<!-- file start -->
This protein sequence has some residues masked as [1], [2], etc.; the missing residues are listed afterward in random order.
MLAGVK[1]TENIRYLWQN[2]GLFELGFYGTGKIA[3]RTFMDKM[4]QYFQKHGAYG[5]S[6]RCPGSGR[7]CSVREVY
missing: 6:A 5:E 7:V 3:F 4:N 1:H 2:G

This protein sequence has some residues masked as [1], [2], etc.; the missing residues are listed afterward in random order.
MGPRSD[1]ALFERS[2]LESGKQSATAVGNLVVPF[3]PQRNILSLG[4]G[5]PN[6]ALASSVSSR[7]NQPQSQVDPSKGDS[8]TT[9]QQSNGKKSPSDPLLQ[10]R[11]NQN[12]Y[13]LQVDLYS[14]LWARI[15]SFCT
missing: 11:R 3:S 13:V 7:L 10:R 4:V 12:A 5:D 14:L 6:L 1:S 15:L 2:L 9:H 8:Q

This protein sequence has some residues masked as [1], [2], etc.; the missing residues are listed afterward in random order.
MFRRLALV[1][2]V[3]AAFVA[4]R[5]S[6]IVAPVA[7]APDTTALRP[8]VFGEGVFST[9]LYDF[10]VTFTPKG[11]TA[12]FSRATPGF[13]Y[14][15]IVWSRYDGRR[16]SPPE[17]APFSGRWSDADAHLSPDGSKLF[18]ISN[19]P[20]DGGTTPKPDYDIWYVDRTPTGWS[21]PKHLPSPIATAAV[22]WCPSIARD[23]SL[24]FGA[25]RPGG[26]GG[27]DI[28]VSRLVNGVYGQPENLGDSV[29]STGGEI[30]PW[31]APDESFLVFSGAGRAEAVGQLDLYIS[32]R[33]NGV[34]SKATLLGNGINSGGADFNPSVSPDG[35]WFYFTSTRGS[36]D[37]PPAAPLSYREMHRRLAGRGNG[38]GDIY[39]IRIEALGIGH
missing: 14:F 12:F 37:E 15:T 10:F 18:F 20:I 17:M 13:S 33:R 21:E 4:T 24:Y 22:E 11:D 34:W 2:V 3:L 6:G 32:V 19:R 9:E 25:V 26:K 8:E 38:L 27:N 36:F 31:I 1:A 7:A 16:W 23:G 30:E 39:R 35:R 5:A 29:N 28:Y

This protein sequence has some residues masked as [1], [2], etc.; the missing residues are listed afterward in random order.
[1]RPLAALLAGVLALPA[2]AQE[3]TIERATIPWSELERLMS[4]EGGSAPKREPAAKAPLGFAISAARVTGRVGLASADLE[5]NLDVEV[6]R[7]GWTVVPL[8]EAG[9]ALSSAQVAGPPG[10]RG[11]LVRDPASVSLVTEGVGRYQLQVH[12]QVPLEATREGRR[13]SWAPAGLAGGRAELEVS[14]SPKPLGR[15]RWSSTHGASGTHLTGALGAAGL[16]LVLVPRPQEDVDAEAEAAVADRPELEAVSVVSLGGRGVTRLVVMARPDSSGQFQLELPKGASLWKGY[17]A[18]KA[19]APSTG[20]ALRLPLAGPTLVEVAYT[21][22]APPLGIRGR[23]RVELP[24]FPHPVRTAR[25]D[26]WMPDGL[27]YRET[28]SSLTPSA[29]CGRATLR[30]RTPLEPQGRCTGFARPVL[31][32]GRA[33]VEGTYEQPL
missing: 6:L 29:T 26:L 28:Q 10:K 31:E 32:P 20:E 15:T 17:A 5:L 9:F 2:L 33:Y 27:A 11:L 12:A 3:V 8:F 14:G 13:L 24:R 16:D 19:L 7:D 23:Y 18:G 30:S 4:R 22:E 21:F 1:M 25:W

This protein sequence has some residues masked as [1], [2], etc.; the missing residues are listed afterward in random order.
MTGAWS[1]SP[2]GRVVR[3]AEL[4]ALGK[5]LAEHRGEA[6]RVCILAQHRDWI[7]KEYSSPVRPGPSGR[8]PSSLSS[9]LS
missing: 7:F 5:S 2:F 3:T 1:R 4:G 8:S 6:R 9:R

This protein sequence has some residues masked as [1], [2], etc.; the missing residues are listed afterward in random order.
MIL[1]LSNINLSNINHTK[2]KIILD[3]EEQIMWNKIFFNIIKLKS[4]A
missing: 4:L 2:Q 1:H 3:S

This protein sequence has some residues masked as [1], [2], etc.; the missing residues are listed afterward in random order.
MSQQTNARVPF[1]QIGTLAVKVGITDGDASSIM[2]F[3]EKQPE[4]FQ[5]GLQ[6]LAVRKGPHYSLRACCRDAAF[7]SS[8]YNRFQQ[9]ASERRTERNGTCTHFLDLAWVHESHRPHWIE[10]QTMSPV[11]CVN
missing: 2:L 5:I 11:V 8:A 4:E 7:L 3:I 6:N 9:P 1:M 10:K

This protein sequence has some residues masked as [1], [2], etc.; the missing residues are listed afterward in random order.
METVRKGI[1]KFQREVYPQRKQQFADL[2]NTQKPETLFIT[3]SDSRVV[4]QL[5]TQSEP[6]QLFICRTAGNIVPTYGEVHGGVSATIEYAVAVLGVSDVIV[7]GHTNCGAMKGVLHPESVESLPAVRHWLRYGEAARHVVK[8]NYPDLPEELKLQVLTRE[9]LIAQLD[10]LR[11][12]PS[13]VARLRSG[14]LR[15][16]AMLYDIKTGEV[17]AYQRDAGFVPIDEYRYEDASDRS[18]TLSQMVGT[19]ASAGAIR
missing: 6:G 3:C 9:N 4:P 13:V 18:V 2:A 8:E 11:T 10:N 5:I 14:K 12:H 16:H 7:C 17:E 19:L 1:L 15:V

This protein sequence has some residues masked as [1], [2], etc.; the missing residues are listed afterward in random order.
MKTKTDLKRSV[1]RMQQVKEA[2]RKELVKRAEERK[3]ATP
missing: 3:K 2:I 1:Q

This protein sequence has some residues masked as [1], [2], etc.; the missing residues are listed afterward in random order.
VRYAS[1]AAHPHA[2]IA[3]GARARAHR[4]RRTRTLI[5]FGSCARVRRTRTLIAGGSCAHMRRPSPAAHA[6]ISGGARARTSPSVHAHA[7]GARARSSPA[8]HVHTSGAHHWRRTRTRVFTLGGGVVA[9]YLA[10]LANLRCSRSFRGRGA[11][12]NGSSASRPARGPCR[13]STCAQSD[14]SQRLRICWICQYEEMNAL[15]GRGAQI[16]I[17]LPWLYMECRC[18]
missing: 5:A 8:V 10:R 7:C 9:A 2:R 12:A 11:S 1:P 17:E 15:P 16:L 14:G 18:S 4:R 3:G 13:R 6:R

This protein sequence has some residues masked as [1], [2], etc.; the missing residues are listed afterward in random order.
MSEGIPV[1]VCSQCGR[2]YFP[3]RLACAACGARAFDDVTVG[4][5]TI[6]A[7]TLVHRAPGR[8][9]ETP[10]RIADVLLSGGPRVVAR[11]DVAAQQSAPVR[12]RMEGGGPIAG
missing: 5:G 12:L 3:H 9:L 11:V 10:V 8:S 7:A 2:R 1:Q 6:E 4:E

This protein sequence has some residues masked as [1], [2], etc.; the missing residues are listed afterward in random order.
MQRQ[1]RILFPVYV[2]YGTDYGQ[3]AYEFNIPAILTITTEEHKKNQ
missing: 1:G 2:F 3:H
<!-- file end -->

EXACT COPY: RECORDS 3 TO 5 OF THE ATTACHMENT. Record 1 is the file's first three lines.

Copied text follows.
This protein sequence has some residues masked as [1], [2], etc.; the missing residues are listed afterward in random order.
MFRRLALV[1][2]V[3]AAFVA[4]R[5]S[6]IVAPVA[7]APDTTALRP[8]VFGEGVFST[9]LYDF[10]VTFTPKG[11]TA[12]FSRATPGF[13]Y[14][15]IVWSRYDGRR[16]SPPE[17]APFSGRWSDADAHLSPDGSKLF[18]ISN[19]P[20]DGGTTPKPDYDIWYVDRTPTGWS[21]PKHLPSPIATAAV[22]WCPSIARD[23]SL[24]FGA[25]RPGG[26]GG[27]DI[28]VSRLVNGVYGQPENLGDSV[29]STGGEI[30]PW[31]APDESFLVFSGAGRAEAVGQLDLYIS[32]R[33]NGV[34]SKATLLGNGINSGGADFNPSVSPDG[35]WFYFTSTRGS[36]D[37]PPAAPLSYREMHRRLAGRGNG[38]GDIY[39]IRIEALGIGH
missing: 14:F 12:F 37:E 15:T 10:F 18:F 20:I 17:M 13:S 33:R 21:E 4:T 24:Y 22:E 11:D 34:W 2:V 3:L 6:G 32:V 19:R 9:E 25:V 26:K 8:E 38:L 27:N 36:F 31:I 1:A 7:A 16:W 23:G 30:E 39:R 35:R 5:A 29:N 28:Y

This protein sequence has some residues masked as [1], [2], etc.; the missing residues are listed afterward in random order.
[1]RPLAALLAGVLALPA[2]AQE[3]TIERATIPWSELERLMS[4]EGGSAPKREPAAKAPLGFAISAARVTGRVGLASADLE[5]NLDVEV[6]R[7]GWTVVPL[8]EAG[9]ALSSAQVAGPPG[10]RG[11]LVRDPASVSLVTEGVGRYQLQVH[12]QVPLEATREGRR[13]SWAPAGLAGGRAELEVS[14]SPKPLGR[15]RWSSTHGASGTHLTGALGAAGL[16]LVLVPRPQEDVDAEAEAAVADRPELEAVSVVSLGGRGVTRLVVMARPDSSGQFQLELPKGASLWKGY[17]A[18]KA[19]APSTG[20]ALRLPLAGPTLVEVAYT[21][22]APPLGIRGR[23]RVELP[24]FPHPVRTAR[25]D[26]WMPDGL[27]YRET[28]SSLTPSA[29]CGRATLR[30]RTPLEPQGRCTGFARPVL[31][32]GRA[33]VEGTYEQPL
missing: 6:L 29:T 26:L 28:Q 10:K 31:E 32:P 20:E 15:T 17:A 5:L 9:F 2:L 33:Y 27:A 11:L 12:A 3:V 8:F 14:G 13:L 24:R 16:D 19:L 7:D 23:Y 18:G 30:S 4:R 22:E 21:F 1:M 25:W

This protein sequence has some residues masked as [1], [2], etc.; the missing residues are listed afterward in random order.
MTGAWS[1]SP[2]GRVVR[3]AEL[4]ALGK[5]LAEHRGEA[6]RVCILAQHRDWI[7]KEYSSPVRPGPSGR[8]PSSLSS[9]LS
missing: 7:F 5:S 2:F 3:T 1:R 4:G 8:S 6:R 9:R